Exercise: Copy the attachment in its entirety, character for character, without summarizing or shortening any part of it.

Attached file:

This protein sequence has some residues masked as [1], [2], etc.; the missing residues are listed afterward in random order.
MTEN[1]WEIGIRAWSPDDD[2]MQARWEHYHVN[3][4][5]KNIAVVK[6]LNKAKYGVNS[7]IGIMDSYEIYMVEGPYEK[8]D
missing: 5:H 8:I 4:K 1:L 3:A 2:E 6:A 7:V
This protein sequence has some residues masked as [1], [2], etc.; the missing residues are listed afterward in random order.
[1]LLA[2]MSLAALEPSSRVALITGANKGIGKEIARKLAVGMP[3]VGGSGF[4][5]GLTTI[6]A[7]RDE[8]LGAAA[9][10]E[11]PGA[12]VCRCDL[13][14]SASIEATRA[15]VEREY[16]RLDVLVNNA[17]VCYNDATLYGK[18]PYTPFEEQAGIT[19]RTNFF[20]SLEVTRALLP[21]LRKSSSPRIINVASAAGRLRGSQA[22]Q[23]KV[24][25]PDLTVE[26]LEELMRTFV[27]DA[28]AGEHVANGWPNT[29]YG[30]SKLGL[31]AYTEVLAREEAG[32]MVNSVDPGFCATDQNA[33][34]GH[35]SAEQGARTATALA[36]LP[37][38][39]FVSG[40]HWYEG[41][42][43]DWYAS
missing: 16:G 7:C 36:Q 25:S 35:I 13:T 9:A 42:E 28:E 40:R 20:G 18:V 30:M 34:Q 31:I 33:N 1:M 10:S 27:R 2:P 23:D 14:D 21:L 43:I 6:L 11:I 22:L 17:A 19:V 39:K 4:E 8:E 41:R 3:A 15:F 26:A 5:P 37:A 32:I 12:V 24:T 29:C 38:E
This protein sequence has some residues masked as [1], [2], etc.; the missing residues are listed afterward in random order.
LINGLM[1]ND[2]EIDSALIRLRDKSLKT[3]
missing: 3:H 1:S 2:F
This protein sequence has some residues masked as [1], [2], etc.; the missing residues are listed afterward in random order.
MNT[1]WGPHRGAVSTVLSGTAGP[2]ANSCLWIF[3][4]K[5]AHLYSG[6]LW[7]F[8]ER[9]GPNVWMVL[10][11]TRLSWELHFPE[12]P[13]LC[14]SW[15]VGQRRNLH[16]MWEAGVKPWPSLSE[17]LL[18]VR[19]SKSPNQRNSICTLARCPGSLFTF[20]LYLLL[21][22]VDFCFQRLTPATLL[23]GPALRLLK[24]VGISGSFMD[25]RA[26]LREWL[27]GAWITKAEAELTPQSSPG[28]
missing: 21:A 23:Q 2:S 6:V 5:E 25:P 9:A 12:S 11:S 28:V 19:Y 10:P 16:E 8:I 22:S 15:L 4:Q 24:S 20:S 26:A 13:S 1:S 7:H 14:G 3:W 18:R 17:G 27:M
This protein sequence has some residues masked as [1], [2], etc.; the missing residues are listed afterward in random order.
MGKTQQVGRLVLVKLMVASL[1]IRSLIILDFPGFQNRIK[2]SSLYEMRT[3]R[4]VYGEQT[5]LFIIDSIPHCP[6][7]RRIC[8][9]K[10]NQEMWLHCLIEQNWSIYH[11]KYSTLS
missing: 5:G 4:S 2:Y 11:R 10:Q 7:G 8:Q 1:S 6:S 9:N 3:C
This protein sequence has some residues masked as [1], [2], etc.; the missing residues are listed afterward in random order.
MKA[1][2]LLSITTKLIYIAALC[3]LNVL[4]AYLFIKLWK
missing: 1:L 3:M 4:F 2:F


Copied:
This protein sequence has some residues masked as [1], [2], etc.; the missing residues are listed afterward in random order.
MTEN[1]WEIGIRAWSPDDD[2]MQARWEHYHVN[3][4][5]KNIAVVK[6]LNKAKYGVNS[7]IGIMDSYEIYMVEGPYEK[8]D
missing: 5:H 8:I 4:K 1:L 3:A 2:E 6:A 7:V
This protein sequence has some residues masked as [1], [2], etc.; the missing residues are listed afterward in random order.
[1]LLA[2]MSLAALEPSSRVALITGANKGIGKEIARKLAVGMP[3]VGGSGF[4][5]GLTTI[6]A[7]RDE[8]LGAAA[9][10]E[11]PGA[12]VCRCDL[13][14]SASIEATRA[15]VEREY[16]RLDVLVNNA[17]VCYNDATLYGK[18]PYTPFEEQAGIT[19]RTNFF[20]SLEVTRALLP[21]LRKSSSPRIINVASAAGRLRGSQA[22]Q[23]KV[24][25]PDLTVE[26]LEELMRTFV[27]DA[28]AGEHVANGWPNT[29]YG[30]SKLGL[31]AYTEVLAREEAG[32]MVNSVDPGFCATDQNA[33][34]GH[35]SAEQGARTATALA[36]LP[37][38][39]FVSG[40]HWYEG[41][42][43]DWYAS
missing: 16:G 7:C 36:Q 25:S 35:I 13:T 9:A 42:E 28:E 40:R 20:G 18:V 30:M 34:Q 31:I 33:N 1:M 10:S 27:R 2:P 23:D 14:D 21:L 43:I 6:L 11:I 22:L 17:A 19:V 39:K 4:E 8:E 41:R 3:A 15:F 26:A 5:P 37:A 32:I 12:V 24:T 29:C 38:E
This protein sequence has some residues masked as [1], [2], etc.; the missing residues are listed afterward in random order.
LINGLM[1]ND[2]EIDSALIRLRDKSLKT[3]
missing: 3:H 1:S 2:F
This protein sequence has some residues masked as [1], [2], etc.; the missing residues are listed afterward in random order.
MNT[1]WGPHRGAVSTVLSGTAGP[2]ANSCLWIF[3][4]K[5]AHLYSG[6]LW[7]F[8]ER[9]GPNVWMVL[10][11]TRLSWELHFPE[12]P[13]LC[14]SW[15]VGQRRNLH[16]MWEAGVKPWPSLSE[17]LL[18]VR[19]SKSPNQRNSICTLARCPGSLFTF[20]LYLLL[21][22]VDFCFQRLTPATLL[23]GPALRLLK[24]VGISGSFMD[25]RA[26]LREWL[27]GAWITKAEAELTPQSSPG[28]
missing: 21:A 23:Q 2:S 6:V 5:E 25:P 9:A 12:S 11:S 28:V 19:Y 10:P 16:E 8:I 22:S 15:L 4:Q 24:S 20:S 26:A 13:S 1:S 7:H 14:G 3:W 18:R 17:G 27:M
This protein sequence has some residues masked as [1], [2], etc.; the missing residues are listed afterward in random order.
MGKTQQVGRLVLVKLMVASL[1]IRSLIILDFPGFQNRIK[2]SSLYEMRT[3]R[4]VYGEQT[5]LFIIDSIPHCP[6][7]RRIC[8][9]K[10]NQEMWLHCLIEQNWSIYH[11]KYSTLS
missing: 5:G 4:S 2:Y 11:R 10:Q 7:G 8:Q 1:S 6:S 9:N 3:C
This protein sequence has some residues masked as [1], [2], etc.; the missing residues are listed afterward in random order.
MKA[1][2]LLSITTKLIYIAALC[3]LNVL[4]AYLFIKLWK
missing: 1:L 3:M 4:F 2:F